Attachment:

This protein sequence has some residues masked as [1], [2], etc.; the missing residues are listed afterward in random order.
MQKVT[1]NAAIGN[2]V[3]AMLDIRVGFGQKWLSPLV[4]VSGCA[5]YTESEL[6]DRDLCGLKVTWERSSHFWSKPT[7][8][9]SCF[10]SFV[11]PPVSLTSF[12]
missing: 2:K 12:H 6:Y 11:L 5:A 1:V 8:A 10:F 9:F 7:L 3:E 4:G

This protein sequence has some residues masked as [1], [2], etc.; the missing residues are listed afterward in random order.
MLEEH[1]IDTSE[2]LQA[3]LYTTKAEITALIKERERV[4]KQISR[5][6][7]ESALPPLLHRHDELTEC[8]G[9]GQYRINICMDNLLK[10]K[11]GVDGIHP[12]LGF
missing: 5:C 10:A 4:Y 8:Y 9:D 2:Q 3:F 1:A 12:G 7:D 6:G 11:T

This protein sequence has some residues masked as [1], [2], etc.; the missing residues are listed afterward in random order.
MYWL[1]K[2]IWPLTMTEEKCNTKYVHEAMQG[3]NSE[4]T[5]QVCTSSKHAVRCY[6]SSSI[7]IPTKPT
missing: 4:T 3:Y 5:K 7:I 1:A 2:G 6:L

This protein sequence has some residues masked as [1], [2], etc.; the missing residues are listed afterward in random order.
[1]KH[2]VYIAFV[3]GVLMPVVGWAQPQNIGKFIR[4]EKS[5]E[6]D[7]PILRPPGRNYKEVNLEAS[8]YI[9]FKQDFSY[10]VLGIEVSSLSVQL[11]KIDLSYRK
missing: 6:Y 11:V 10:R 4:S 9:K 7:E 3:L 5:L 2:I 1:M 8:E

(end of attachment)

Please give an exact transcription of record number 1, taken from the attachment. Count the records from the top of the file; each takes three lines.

This protein sequence has some residues masked as [1], [2], etc.; the missing residues are listed afterward in random order.
MQKVT[1]NAAIGN[2]V[3]AMLDIRVGFGQKWLSPLV[4]VSGCA[5]YTESEL[6]DRDLCGLKVTWERSSHFWSKPT[7][8][9]SCF[10]SFV[11]PPVSLTSF[12]
missing: 2:K 12:H 6:Y 11:L 5:A 1:V 8:A 10:F 9:F 7:L 3:E 4:G